One of the major obstacles standing in the way of widespread adoption of electric vehicles is the limited range offered by current battery technology. While battery capabilities have improved in recent years, those who need to drive very long distances still have “range anxiety” concerns due to the prospect of being stranded with a dead battery. BYD will introduce the all-electric e6 model with a 200 mile range in the United States in the near future, although exact timing is uncertain. The Chevrolet Volt, to be introduced later this year, uses a gasoline powered generator to supplement the electric motor’s meager 40 mile range, but the car is likely to be a niche product due to its high cost.
Shai Agassi, CEO of Better Place, has a different approach that may be gaining some traction. Better Place is promoting the concept of automated battery swapping where drivers will pull into a service station and exchange their depleted battery for a fully charged unit. The concept is similar to conventional refueling and reportedly takes less than one minute. However, the capital required to build this infrastructure will be massive and battery ranges must still improve in order to make the process viable for long road trips.
According to an article in today’s Financial Times, Better Place is planning to aggressively roll out the battery exchange concept in Israel. Better Place has partnered with Renault to build vehicles that are equipped with swappable battery units. The Renault Fluence ZE is capable of a 160 km (100 mile) range.
Viable Concept for Israel …
It is easy to see why Mr. Agassi has picked Israel as a pilot market for the battery exchange concept. The country is relatively small and most trips are likely to be less than 100 miles to begin with making it possible for many customers to recharge using conventional electric outlets. On the occasions where recharging is not practical, battery swap infrastructure could be strategically placed in locations within the small country. Presumably few drivers within Israel venture on road trips beyond the country’s borders due to the unstable political climate in the region. Israel seems tailor made for Mr. Agassi’s battery swap concept.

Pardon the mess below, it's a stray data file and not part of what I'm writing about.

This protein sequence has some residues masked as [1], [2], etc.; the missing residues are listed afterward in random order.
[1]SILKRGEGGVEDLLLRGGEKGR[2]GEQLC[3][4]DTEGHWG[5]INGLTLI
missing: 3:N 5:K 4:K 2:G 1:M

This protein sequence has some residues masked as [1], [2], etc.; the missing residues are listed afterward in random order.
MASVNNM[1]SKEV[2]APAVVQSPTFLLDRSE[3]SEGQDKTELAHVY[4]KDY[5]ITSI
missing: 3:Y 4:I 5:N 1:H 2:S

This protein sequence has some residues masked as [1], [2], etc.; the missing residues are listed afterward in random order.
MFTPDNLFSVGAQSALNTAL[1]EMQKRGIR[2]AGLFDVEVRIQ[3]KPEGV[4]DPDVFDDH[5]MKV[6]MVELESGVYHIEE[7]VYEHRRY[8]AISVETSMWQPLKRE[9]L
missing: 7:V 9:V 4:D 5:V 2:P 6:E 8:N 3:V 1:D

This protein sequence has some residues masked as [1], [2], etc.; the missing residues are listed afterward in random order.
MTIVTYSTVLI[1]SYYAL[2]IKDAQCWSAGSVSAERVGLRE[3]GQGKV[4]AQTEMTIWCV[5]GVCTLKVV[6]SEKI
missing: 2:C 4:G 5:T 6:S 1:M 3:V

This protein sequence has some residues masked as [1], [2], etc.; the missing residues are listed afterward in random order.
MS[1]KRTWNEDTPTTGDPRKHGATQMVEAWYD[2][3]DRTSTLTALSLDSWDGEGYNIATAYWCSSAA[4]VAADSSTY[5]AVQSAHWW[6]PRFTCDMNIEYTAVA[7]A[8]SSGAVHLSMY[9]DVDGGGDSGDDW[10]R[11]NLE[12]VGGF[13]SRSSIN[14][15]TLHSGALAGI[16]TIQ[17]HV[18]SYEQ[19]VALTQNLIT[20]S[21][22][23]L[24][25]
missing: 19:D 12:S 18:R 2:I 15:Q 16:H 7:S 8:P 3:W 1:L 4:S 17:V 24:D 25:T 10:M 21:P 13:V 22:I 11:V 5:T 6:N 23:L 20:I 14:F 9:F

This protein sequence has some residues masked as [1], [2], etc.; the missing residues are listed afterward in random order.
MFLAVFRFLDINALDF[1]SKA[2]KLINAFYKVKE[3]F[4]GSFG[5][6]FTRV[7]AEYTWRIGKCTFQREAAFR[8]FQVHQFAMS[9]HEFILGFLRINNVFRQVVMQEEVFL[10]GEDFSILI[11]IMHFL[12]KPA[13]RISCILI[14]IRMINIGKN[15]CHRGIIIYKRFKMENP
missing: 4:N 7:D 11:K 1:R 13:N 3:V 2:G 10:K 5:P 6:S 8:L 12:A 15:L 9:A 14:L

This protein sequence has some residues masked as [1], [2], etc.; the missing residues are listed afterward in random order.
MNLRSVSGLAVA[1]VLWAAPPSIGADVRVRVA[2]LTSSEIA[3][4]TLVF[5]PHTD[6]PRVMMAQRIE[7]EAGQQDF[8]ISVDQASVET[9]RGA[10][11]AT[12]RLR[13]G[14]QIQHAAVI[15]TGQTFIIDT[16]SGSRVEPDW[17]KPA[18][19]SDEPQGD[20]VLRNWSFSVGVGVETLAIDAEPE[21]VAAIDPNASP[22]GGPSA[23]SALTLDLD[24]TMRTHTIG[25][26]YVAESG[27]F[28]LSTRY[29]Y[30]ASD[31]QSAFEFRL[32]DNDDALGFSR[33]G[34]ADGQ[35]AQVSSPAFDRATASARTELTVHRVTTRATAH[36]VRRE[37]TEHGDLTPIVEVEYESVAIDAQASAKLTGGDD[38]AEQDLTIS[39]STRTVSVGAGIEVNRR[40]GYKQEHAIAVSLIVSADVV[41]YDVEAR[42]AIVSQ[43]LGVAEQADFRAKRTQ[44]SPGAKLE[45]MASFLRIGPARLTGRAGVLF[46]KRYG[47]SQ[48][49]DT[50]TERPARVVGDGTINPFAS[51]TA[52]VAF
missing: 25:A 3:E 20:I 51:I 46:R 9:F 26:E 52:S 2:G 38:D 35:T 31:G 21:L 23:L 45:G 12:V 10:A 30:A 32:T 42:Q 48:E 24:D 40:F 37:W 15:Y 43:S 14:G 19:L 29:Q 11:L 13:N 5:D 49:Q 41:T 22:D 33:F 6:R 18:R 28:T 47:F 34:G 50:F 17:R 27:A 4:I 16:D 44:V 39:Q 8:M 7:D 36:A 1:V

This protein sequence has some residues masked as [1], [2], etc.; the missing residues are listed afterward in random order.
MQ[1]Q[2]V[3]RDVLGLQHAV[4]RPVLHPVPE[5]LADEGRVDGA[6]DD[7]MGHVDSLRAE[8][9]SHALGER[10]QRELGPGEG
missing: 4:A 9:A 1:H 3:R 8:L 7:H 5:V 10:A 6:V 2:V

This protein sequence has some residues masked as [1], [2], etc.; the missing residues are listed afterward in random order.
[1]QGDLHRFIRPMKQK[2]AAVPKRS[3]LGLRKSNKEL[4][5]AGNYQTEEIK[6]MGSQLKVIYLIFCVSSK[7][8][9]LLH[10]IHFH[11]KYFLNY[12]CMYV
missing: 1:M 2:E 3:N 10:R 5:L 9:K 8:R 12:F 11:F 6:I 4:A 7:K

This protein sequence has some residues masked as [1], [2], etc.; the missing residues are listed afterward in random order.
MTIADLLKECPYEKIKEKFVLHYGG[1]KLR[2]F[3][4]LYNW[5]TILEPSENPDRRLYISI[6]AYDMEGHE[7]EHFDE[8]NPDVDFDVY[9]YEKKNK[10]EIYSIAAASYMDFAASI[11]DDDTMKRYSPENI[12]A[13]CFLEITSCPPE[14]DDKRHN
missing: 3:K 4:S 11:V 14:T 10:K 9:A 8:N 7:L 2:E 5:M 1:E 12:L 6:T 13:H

But Probably Not Elsewhere …
Whether the concept is scalable for larger countries is an open question. Better Place has a business model that is capital intensive and relies on establishing a recurring revenue stream from customers who lease batteries and pay a service fee when battery units are swapped. In order to achieve scale in a country such as the United States, Better Place would have to invest in a massive infrastructure and rely on standardization that would allow exchange units to work with a variety of vehicles. Furthermore, a 100 mile range between exchanges is far less desirable than a typical 300 t0 400 mile range for a conventional gasoline powered vehicle.
Battery Improvements May Sink Business Model
The Better Place concept also relies on establishing price parity between electric and conventional vehicles by having customers lease battery units rather than having them bundled into the cost of the car. High costs for batteries is one reason vehicles like the Volt are not competitive without massive subsidies (and even then, they are priced far higher than conventional vehicles of similar size). The problem with the Better Place model is that eventually battery technology may advance to the point where range is more competitive with conventional gasoline technology and unit prices decline due to the efficiencies gained through mass production.
In a hypothetical scenario where an electric car in the year 2020 can deliver a 250 to 300 mile range and can be coupled with a Volt-like range extender, the economics of the Better Place business model could quickly erode. Since it is foreseeable that battery technology will improve and prices will decline over time, Better Place may have trouble attracting sufficient capital to invest in a massive network of battery exchange stations that may become obsolete in the not-so-distant future.
Disclosure: The author of this article owns shares of Berkshire Hathaway, a 10% owner of BYD.